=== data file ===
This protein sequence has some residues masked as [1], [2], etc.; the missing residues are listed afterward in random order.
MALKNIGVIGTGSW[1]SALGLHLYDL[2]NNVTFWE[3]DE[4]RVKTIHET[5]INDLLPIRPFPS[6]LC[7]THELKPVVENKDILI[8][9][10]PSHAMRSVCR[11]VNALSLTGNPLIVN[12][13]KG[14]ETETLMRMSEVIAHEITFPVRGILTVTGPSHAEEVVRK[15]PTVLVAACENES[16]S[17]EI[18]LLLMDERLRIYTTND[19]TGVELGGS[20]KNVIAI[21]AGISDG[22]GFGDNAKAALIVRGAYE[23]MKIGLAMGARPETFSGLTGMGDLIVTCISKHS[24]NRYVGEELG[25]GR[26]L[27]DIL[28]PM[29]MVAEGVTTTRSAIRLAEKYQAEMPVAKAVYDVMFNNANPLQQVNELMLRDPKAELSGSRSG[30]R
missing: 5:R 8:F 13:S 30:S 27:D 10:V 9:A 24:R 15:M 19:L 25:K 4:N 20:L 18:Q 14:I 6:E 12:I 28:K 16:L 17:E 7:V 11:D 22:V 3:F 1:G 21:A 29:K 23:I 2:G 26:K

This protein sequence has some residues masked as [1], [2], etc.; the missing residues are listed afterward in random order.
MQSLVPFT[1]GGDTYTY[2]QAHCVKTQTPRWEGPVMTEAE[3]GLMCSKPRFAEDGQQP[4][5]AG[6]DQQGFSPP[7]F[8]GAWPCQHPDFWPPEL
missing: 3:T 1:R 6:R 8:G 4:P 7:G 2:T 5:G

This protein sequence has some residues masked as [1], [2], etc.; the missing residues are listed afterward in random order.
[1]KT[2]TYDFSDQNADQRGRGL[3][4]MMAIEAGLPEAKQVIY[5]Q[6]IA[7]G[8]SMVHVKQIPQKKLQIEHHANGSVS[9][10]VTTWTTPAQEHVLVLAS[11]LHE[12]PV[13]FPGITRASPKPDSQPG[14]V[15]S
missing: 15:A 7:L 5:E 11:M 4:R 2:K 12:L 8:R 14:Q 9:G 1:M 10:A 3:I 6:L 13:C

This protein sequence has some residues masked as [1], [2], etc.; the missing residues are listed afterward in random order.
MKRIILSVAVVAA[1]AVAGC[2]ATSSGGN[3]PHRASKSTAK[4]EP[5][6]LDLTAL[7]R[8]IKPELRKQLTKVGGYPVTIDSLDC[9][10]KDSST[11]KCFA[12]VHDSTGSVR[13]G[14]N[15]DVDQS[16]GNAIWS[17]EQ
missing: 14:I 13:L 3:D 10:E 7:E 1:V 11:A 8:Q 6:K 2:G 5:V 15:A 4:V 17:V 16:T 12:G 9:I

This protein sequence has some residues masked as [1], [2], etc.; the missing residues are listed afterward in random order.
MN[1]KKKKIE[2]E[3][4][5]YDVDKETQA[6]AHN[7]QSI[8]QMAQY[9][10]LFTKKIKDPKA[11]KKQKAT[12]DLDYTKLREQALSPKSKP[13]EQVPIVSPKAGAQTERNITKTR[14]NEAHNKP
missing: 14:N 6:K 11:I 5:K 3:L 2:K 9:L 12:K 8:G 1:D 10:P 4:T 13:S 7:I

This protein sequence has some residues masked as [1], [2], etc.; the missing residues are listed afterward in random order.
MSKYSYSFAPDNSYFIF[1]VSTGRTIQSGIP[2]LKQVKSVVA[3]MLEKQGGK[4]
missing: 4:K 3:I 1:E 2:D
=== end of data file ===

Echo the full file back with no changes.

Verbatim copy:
This protein sequence has some residues masked as [1], [2], etc.; the missing residues are listed afterward in random order.
MALKNIGVIGTGSW[1]SALGLHLYDL[2]NNVTFWE[3]DE[4]RVKTIHET[5]INDLLPIRPFPS[6]LC[7]THELKPVVENKDILI[8][9][10]PSHAMRSVCR[11]VNALSLTGNPLIVN[12][13]KG[14]ETETLMRMSEVIAHEITFPVRGILTVTGPSHAEEVVRK[15]PTVLVAACENES[16]S[17]EI[18]LLLMDERLRIYTTND[19]TGVELGGS[20]KNVIAI[21]AGISDG[22]GFGDNAKAALIVRGAYE[23]MKIGLAMGARPETFSGLTGMGDLIVTCISKHS[24]NRYVGEELG[25]GR[26]L[27]DIL[28]PM[29]MVAEGVTTTRSAIRLAEKYQAEMPVAKAVYDVMFNNANPLQQVNELMLRDPKAELSGSRSG[30]R
missing: 5:R 8:F 13:S 30:S 27:D 10:V 9:A 24:R 15:M 19:L 25:K 4:N 20:L 18:Q 14:I 6:E 12:I 28:K 16:L 17:E 7:V 11:D 22:V 3:F 1:G 21:A 29:K 23:I 2:G 26:K

This protein sequence has some residues masked as [1], [2], etc.; the missing residues are listed afterward in random order.
MQSLVPFT[1]GGDTYTY[2]QAHCVKTQTPRWEGPVMTEAE[3]GLMCSKPRFAEDGQQP[4][5]AG[6]DQQGFSPP[7]F[8]GAWPCQHPDFWPPEL
missing: 3:T 1:R 6:R 8:G 4:P 7:G 2:T 5:G

This protein sequence has some residues masked as [1], [2], etc.; the missing residues are listed afterward in random order.
[1]KT[2]TYDFSDQNADQRGRGL[3][4]MMAIEAGLPEAKQVIY[5]Q[6]IA[7]G[8]SMVHVKQIPQKKLQIEHHANGSVS[9][10]VTTWTTPAQEHVLVLAS[11]LHE[12]PV[13]FPGITRASPKPDSQPG[14]V[15]S
missing: 15:A 7:L 5:E 11:M 4:R 2:K 12:L 8:R 14:Q 9:G 1:M 10:A 3:I 6:L 13:C

This protein sequence has some residues masked as [1], [2], etc.; the missing residues are listed afterward in random order.
MKRIILSVAVVAA[1]AVAGC[2]ATSSGGN[3]PHRASKSTAK[4]EP[5][6]LDLTAL[7]R[8]IKPELRKQLTKVGGYPVTIDSLDC[9][10]KDSST[11]KCFA[12]VHDSTGSVR[13]G[14]N[15]DVDQS[16]GNAIWS[17]EQ
missing: 14:I 13:L 3:D 10:E 7:E 1:V 11:A 8:Q 6:K 2:G 5:V 15:A 4:V 17:V 16:T 12:G 9:I

This protein sequence has some residues masked as [1], [2], etc.; the missing residues are listed afterward in random order.
MN[1]KKKKIE[2]E[3][4][5]YDVDKETQA[6]AHN[7]QSI[8]QMAQY[9][10]LFTKKIKDPKA[11]KKQKAT[12]DLDYTKLREQALSPKSKP[13]EQVPIVSPKAGAQTERNITKTR[14]NEAHNKP
missing: 14:N 6:K 11:I 5:K 3:L 2:K 9:L 12:K 8:G 1:D 10:P 4:T 13:S 7:I

This protein sequence has some residues masked as [1], [2], etc.; the missing residues are listed afterward in random order.
MSKYSYSFAPDNSYFIF[1]VSTGRTIQSGIP[2]LKQVKSVVA[3]MLEKQGGK[4]
missing: 4:K 3:I 1:E 2:D